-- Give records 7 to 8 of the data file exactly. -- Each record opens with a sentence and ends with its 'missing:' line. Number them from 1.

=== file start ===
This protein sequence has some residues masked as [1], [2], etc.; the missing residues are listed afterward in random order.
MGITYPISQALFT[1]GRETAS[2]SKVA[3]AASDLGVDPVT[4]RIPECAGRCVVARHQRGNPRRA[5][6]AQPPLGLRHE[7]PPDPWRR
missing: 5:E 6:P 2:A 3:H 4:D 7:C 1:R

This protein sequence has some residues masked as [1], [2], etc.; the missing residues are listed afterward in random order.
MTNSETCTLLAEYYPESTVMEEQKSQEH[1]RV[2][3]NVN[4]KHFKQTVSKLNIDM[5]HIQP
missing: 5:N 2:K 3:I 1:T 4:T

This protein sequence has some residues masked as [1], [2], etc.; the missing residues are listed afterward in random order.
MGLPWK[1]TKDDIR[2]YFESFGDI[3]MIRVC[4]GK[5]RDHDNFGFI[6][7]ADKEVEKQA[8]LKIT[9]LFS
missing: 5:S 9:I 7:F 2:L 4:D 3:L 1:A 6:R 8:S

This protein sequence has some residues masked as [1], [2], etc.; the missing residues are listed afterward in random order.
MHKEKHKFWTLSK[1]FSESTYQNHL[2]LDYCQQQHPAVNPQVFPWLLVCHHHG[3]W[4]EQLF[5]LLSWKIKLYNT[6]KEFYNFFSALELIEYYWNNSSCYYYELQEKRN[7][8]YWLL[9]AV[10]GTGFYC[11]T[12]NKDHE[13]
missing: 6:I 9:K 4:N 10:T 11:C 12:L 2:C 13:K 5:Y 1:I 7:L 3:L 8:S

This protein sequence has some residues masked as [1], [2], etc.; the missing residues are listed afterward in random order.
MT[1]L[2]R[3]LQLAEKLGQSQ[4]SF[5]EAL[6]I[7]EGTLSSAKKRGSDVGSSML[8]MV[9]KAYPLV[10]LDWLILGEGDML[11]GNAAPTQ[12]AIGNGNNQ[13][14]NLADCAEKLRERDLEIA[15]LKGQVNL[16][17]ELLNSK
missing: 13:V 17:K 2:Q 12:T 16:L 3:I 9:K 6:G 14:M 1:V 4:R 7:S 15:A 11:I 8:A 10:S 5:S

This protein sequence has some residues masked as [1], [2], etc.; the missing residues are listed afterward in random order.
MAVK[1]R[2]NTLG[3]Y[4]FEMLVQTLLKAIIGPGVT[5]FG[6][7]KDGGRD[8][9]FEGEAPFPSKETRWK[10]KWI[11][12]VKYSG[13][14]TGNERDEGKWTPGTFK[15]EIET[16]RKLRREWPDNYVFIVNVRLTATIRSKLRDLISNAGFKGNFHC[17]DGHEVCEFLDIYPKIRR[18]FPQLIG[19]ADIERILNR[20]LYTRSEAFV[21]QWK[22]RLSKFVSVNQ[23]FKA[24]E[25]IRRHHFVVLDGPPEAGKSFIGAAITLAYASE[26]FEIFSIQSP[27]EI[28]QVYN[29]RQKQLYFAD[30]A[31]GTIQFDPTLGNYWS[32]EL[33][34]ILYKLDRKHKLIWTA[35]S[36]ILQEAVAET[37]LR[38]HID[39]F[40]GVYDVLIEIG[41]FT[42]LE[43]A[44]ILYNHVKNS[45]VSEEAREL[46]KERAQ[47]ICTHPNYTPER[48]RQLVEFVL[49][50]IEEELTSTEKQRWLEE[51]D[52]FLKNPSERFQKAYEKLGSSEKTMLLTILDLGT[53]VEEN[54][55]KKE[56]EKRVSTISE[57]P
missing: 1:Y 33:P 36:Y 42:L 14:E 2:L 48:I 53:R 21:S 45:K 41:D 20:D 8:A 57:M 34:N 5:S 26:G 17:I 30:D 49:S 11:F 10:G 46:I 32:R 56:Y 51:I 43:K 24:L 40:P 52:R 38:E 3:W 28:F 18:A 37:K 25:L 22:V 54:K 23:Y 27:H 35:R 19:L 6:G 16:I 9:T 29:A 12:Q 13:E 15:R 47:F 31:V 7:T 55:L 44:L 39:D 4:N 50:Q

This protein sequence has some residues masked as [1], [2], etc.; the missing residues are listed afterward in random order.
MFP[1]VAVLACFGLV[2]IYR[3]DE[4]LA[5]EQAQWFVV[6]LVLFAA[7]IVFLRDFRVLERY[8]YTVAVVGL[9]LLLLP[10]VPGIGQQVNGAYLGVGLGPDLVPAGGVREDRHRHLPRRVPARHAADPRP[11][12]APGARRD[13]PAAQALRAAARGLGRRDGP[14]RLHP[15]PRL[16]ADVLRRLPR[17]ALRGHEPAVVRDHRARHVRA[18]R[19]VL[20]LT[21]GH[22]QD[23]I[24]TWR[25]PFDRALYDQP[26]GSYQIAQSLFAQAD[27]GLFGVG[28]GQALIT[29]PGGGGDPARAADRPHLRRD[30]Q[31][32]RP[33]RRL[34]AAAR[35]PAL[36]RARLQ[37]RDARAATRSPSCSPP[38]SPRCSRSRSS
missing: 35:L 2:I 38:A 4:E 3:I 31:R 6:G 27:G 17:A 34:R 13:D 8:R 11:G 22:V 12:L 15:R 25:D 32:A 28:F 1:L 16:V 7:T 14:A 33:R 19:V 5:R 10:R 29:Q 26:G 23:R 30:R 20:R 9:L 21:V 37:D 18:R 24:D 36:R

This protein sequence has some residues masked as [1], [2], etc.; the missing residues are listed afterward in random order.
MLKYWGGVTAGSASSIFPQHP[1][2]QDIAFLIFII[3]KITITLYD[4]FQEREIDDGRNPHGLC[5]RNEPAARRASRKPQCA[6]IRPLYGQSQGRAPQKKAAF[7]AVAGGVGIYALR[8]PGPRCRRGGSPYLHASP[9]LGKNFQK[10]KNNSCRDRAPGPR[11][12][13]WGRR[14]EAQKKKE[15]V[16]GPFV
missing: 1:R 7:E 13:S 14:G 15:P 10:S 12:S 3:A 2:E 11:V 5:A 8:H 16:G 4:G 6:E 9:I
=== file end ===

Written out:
This protein sequence has some residues masked as [1], [2], etc.; the missing residues are listed afterward in random order.
MFP[1]VAVLACFGLV[2]IYR[3]DE[4]LA[5]EQAQWFVV[6]LVLFAA[7]IVFLRDFRVLERY[8]YTVAVVGL[9]LLLLP[10]VPGIGQQVNGAYLGVGLGPDLVPAGGVREDRHRHLPRRVPARHAADPRP[11][12]APGARRD[13]PAAQALRAAARGLGRRDGP[14]RLHP[15]PRL[16]ADVLRRLPR[17]ALRGHEPAVVRDHRARHVRA[18]R[19]VL[20]LT[21]GH[22]QD[23]I[24]TWR[25]PFDRALYDQP[26]GSYQIAQSLFAQAD[27]GLFGVG[28]GQALIT[29]PGGGGDPARAADRPHLRRD[30]Q[31][32]RP[33]RRL[34]AAAR[35]PAL[36]RARLQ[37]RDARAATRSPSCSPP[38]SPRCSRSRSS
missing: 35:L 2:I 38:A 4:E 3:I 31:R 6:G 27:G 17:A 34:R 13:D 8:R 11:G 22:V 12:L 15:R 25:D 32:A 28:F 1:L 16:V 7:T 14:A 33:R 19:V 5:R 10:R 29:Q 26:G 23:R 30:R 20:R 9:L 21:V 37:D 18:R 24:D 36:R

This protein sequence has some residues masked as [1], [2], etc.; the missing residues are listed afterward in random order.
MLKYWGGVTAGSASSIFPQHP[1][2]QDIAFLIFII[3]KITITLYD[4]FQEREIDDGRNPHGLC[5]RNEPAARRASRKPQCA[6]IRPLYGQSQGRAPQKKAAF[7]AVAGGVGIYALR[8]PGPRCRRGGSPYLHASP[9]LGKNFQK[10]KNNSCRDRAPGPR[11][12][13]WGRR[14]EAQKKKE[15]V[16]GPFV
missing: 1:R 7:E 13:S 14:G 15:P 10:S 12:S 3:A 2:E 11:V 5:A 8:H 16:G 4:G 6:E 9:I